In focus: strangulation
The perpetration of strangulation is a serious problem globally. So, how can we improve our understanding of and responses to strangulation?
Animation: View/share/embed the short animation (5mins) about the dangers of strangulation.
This animation contains descriptions of and resistance and responses to violence and abuse.
"Seeing the animation gave me the knowledge and confidence to ask the questions about strangulation." [VANS Social Worker]
Module: Building understanding of and responses to strangulationis available for individuals to view (includes Auslan sign-language) and organisations can apply to embed the module on eLearning platforms (short application required – no fees). Guidance for using Insight Exchange applies.
References: Open the list of references used in the module.
Feedback: Share with us your de-identified response/feedback to the module.
Team bookings welcome from Australia, Aotearoa New Zealand and Canada
To support team responses, the foundational module (Strangulation) is being shared in a 90min virtual session.
This time-limited opportunity is being donated to support the understanding of responders.
Teams can make use of this opportunity and these resources to talk together about building on social, service and system responses to strangulation.
Team Bookings for July - Dec 2023 now open. Specify your preferred date and time in the booking form.
After completing the team booking form you will receive:
- confirmation of your booking date & time
- a ready-to-share invite in PDF that you can use to invite your team & a link to access the session
- a ready-to-share follow up flyer (PDF) for attendees, containing information and reflection resources
If you have questions about the session, please contact the Insight Exchange team on ([email protected])
Team virtual session structure: 90 mins
- 60mins view the digital module
- 30mins Q&A with Insight Exchange Associate Danielle Allen.
Danielle was awarded a Winston Churchill Fellowship to explore collaborative responses to victims of interpersonal violence who have experienced non-fatal strangulation and traumatic brain injury in the USA and Canada. Read the report here Churchill Fellowship project and report.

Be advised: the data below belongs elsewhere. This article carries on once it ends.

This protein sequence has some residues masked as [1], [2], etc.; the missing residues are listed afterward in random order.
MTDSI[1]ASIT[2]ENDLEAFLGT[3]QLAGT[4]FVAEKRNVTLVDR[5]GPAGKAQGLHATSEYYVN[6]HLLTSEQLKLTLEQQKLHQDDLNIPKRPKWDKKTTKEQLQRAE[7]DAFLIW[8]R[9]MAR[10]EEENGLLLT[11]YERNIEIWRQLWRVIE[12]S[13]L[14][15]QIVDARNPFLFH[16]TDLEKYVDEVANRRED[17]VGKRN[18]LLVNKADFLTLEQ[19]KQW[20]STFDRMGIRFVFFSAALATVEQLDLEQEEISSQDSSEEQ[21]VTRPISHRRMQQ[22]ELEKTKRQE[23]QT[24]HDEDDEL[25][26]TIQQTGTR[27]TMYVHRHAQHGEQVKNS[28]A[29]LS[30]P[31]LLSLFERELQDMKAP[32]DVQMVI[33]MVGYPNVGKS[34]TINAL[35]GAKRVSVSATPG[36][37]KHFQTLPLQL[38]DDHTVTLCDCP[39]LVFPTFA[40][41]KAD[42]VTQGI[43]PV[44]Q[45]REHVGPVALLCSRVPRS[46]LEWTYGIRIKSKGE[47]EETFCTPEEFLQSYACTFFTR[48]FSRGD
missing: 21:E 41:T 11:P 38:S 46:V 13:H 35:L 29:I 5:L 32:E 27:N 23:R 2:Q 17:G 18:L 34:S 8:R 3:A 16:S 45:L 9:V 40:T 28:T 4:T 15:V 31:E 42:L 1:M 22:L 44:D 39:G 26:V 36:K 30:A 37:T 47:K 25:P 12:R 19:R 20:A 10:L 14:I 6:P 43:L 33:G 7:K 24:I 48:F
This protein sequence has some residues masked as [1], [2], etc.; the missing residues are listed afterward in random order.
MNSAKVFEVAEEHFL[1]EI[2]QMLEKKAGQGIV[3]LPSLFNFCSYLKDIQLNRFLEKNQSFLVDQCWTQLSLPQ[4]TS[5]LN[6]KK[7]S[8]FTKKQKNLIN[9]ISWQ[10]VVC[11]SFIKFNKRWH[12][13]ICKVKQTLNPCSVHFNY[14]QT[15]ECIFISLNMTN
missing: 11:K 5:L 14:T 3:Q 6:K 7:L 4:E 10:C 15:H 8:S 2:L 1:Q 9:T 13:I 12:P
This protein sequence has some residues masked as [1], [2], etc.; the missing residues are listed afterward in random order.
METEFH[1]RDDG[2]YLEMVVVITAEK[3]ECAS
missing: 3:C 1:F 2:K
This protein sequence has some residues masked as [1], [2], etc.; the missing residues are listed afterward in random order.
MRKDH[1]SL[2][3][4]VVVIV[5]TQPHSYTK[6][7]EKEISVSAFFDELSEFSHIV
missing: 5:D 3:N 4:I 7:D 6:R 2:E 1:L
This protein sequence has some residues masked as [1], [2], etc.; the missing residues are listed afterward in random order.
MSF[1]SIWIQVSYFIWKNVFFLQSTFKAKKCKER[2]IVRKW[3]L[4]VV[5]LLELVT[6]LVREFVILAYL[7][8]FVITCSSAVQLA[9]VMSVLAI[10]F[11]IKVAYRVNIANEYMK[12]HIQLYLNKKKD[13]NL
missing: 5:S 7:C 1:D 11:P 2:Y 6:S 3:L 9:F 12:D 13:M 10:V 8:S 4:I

SUMMARY OF BOOKINGS AND RESPONSES
Read the running record of team bookings into the virtual sessions. Examples of feedback:
- “This was excellent. I learnt a lot of useful knowledge about how to respond and better understand this issue. I was thinking about the workshop for days and thinking of ways I could help share my learnings.”
- "The presentation is very informative, and I greatly appreciate the use of victim survivors' voices and experiences."
- "I thought it was fabulous, very easy to understand and to stay focused. I loved that it covered the Foundations as well."
- "Fantastic presentation- brilliant at locating responsibility, acknowledging resistance of victim survivors and using appropriate language."
- "A confronting but equally informative session. It gives more understanding about language used in relation to strangulation."
Summaries (Nov 2022 - June 2023)
Reflections and insights from participants who viewed the module
Read participants key insights and reflections about what they will start, keep and stop doing in response to the module, and who they wish had access to the resources.
The Arts Lab collections illuminate visual metaphors and symbols used by Insight Exchange participants as part of how they describe their lived experience. This collection of five original artworks by collaborating artist Louise Whelan feature in the Foundations Module - Understanding and responding to strangulation. The anonymous voice of a persons lived experience of strangulation is presented in text across the collection.